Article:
The population’s knowledge with regards to parasitic infections is listed in Table 2 as well. The pilot study results indicated that the terms parasites, worms, and ameba were used interchangeably. Of the study participants, most had heard of at least one of the three. Subjects were also asked about symptoms that parasites cause, with vomiting (81%), stomachache (80%), and diarrhea (78%) being the most commonly recalled. The least reported were difficulty in school (9%), anemia (19%), lack of energy (30%), stunted growth (32%), and death (38%).

3.5. Attitude and Practice regarding Parasites

Attitudes and practice toward general hygiene and parasitic infections are listed in Table 2. In our survey, most participants reported being “afraid” of parasites (91%). In terms of unhealthy practices, roughly half (51%) said that children walk barefoot outside at times, while 34% of households had barefoot children outside at the time of their interview. A majority said they used well water directly for washing vegetables (87%) and cooking food (88%). 19% of the population reported that young children often walked around without diapers. Agricultural practices were questioned as well, and 39% of participants grew vegetables on their own soil. With regards to hand washing, the least reported times were after cleaning the yard (54%), changing a baby’s diaper (54%), and touching animals (59%). The pilot study revealed a local perception that everyone always has parasites in their body, and 92% of participants in the study agreed with this.

3.6. Cultural Factors

In Table 3, the cultural factors associated with parasitic prevalence are listed. 46% of husbands helped in household cleaning. Additionally, pilot analysis showed two significant cultural beliefs. The belief that cutting a child’s nails can cause tetanus and other sicknesses was thought to be true by 15% of subjects. Another belief was that a cold shower after a hot day caused sickness with which 86% of subjects agreed. Furthermore, 10% of households consulted curanderos and 67% believed in the efficacy of natural anthelmintics, including garlic and parsley used by 77% and 62%, respectively.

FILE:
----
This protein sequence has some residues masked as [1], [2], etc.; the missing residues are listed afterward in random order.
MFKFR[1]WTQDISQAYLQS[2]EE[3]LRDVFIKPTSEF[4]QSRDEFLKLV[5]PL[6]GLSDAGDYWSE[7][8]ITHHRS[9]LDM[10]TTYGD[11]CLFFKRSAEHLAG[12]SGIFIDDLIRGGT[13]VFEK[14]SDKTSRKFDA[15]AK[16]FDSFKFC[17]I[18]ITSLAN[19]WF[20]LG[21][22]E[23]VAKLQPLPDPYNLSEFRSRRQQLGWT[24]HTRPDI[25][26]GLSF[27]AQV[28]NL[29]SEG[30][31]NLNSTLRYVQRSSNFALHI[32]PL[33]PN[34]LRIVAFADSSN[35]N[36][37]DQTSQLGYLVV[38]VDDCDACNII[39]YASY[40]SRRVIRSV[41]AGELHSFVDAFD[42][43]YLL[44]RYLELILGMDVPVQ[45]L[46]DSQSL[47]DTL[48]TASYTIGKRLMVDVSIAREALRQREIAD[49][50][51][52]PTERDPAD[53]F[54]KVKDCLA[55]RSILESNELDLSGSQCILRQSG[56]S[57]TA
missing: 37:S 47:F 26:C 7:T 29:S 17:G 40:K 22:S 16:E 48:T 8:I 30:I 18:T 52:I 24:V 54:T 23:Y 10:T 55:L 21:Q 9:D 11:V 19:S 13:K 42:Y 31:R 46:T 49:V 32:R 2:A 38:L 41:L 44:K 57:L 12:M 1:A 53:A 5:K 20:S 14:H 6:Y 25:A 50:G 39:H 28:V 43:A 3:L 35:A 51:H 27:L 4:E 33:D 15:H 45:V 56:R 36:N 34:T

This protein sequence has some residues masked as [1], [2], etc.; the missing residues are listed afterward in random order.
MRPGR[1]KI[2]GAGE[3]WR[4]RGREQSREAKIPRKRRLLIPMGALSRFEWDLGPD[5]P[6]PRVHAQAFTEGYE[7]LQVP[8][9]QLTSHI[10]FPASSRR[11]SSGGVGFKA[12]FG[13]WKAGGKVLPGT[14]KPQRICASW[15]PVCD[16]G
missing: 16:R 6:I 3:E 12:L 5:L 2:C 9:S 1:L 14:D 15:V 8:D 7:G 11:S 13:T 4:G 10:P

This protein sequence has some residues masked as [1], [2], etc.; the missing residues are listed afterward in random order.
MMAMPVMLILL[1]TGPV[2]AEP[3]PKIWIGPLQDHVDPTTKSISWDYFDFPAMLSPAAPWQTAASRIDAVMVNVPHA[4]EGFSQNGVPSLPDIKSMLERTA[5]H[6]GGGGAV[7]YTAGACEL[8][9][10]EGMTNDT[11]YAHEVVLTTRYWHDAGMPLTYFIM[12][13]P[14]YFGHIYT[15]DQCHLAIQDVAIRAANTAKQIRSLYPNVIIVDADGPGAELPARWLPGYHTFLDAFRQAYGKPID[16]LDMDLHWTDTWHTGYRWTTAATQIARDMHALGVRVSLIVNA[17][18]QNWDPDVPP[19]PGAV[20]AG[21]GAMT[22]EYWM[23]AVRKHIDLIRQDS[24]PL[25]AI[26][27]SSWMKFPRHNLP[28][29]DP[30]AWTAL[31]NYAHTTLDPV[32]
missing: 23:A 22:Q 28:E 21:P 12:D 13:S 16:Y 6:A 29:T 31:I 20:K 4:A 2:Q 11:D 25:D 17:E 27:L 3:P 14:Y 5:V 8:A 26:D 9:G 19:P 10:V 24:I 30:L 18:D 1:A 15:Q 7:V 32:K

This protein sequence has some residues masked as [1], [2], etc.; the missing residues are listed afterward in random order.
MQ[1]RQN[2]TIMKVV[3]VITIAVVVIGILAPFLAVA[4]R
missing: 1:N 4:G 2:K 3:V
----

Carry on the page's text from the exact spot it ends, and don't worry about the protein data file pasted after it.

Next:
3.7. Simply Correlations

The correlations between different variables indicate interesting individual and societal trends that through interpretation present new ways at looking at treatment and control of parasites.

3.8. Lack of Infrastructure and Resources

Access to certain resources strongly correlated with several healthier practices (Table 4). For example, people who had previous information about parasites were less likely to have free-roaming animals on properties, had a lower prevalence of children barefoot at the time of the interview, and greater levels of parasitic treatment for children. Similarly, receiving previous information had a negative correlation with the false belief that well water is clean. Furthermore, the closer a participant lived by a clinic, the more likely he or she was to have heard previous information regarding parasites, the more likely that the children had been treated for parasites, and the less likely that animals were running free on the property or that the house had a dirt floor. Also, the presence of a dirt floor in the house was negatively correlated with the education level of the mother. Furthermore, the number of days since a brigadista had visited played a pivotal role with regards to water filters. The greater number of days since a visit negatively correlated with wanting a filter, believing a filter actually works, and having a functional filter.

3.9. Knowledge, Attitude, and Practice

Knowledge, attitude, and behavioral practice factors also showed unique correlations (Table 5). False beliefs were positively inter-correlated. For example, the belief that yards are clean correlated with the belief that animals are clean as well. This suggests that the same participants had flawed notions of cleanliness. Those participants who claimed to have seen parasites in their yard also thought that parasites were animals, which can explain this misconception.